The Securities and Exchange Commission announced that Neovest, a provider of an order and execution management system (OEMS) that facilitates electronic trading, has agreed to pay a $2.75 million penalty for its failure to register as a broker-dealer in violation of the federal securities laws. This is the SEC’s first case charging an OEMS provider for operating as an unregistered broker-dealer.
According to the SEC’s order, Neovest, a subsidiary of J.P. Morgan, operates an OEMS that allows customers to route orders for stocks and options to more than 360 customer-selected destination brokers for execution. The SEC’s order finds that prior to being acquired by J.P. Morgan, Neovest engaged in this activity through its registered broker-dealer, Neovest Trading.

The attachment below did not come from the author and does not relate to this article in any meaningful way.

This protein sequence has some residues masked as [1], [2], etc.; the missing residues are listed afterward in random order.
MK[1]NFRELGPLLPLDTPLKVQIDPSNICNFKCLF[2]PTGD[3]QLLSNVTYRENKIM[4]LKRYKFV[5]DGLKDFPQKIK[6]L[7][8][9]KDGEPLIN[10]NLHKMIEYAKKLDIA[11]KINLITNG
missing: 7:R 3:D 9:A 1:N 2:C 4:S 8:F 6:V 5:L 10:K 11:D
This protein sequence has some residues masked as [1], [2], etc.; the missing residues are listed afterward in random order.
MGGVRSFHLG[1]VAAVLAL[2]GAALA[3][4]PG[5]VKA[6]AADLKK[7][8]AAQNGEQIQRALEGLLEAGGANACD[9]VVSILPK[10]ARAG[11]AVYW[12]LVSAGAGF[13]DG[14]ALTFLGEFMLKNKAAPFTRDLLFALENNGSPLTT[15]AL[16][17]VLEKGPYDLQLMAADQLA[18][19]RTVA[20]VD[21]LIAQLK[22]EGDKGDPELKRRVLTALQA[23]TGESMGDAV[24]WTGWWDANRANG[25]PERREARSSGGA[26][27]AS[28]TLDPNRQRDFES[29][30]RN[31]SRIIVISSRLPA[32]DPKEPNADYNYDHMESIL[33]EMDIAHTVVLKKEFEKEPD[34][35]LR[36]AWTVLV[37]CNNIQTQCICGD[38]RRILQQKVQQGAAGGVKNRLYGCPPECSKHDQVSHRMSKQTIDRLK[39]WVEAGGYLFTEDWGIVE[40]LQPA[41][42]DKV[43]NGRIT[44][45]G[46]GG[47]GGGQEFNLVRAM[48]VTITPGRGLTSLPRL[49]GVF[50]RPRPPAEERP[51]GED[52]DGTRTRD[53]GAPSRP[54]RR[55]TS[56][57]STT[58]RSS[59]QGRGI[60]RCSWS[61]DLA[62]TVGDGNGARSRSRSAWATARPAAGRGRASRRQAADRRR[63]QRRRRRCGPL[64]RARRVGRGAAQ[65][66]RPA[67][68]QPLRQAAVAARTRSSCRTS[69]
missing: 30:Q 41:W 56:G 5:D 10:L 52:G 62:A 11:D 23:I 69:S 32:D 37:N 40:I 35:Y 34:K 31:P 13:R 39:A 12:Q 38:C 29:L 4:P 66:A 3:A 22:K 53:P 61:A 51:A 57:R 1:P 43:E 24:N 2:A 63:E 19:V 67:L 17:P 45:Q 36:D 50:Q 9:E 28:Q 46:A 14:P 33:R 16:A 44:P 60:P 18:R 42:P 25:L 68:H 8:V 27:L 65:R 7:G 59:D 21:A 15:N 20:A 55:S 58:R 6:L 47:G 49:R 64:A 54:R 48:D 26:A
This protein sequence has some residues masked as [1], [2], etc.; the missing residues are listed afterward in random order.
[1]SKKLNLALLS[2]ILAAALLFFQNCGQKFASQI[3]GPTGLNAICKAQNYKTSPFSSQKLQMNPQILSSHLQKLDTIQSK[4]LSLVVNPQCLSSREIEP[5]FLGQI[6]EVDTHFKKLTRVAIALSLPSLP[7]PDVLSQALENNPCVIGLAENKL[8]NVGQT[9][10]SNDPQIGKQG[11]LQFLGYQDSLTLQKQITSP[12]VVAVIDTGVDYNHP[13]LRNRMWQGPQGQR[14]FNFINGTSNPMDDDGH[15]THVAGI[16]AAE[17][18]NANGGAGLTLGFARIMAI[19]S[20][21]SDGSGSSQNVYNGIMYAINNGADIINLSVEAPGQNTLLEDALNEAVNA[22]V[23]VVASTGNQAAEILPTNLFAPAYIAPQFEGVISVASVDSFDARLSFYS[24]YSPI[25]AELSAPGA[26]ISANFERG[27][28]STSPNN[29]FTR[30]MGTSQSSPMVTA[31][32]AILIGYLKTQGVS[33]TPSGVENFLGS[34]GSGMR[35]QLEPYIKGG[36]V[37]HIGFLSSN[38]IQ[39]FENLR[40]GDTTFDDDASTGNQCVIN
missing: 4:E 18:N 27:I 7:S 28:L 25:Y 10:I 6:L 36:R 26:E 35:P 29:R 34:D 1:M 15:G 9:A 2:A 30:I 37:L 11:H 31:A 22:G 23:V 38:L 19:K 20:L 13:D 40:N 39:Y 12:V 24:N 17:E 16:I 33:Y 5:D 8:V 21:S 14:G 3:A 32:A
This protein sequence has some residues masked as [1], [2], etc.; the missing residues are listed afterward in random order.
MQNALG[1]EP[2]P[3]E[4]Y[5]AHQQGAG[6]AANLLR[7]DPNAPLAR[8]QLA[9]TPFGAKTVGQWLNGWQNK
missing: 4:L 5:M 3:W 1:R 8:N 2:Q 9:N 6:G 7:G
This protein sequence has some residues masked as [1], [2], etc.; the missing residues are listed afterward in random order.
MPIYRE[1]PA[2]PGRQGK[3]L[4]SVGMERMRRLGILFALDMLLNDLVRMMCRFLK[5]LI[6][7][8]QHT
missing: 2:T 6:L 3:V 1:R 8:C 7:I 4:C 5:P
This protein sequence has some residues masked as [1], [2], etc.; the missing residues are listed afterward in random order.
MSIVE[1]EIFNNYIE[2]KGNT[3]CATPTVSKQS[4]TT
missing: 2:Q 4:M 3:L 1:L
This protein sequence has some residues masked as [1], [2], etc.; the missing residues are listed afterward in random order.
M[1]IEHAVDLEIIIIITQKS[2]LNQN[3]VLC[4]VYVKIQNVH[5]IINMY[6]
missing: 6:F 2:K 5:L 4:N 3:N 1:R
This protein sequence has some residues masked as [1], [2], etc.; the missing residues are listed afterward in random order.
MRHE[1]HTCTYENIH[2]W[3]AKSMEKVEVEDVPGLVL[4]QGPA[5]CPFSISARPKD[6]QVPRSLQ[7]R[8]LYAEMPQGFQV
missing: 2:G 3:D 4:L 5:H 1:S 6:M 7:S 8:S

Although Neovest withdrew its broker-dealer registration after it was acquired, it continued to operate the OEMS as an unregistered broker-dealer by, among other things, participating in the order-taking and order-routing process and soliciting customers and destination brokers through the firm’s website and direct outreach at industry conferences and trade shows. Neovest played a role in determining the routing options that were available to its customers by entering into agreements with the destination brokers.
According to the order, in exchange for its OEMS services, Neovest also continued to receive transaction-based compensation by having payments from destination brokers redirected to J.P. Morgan Securities LLC, a registered broker-dealer, which then transferred the proceeds to Neovest.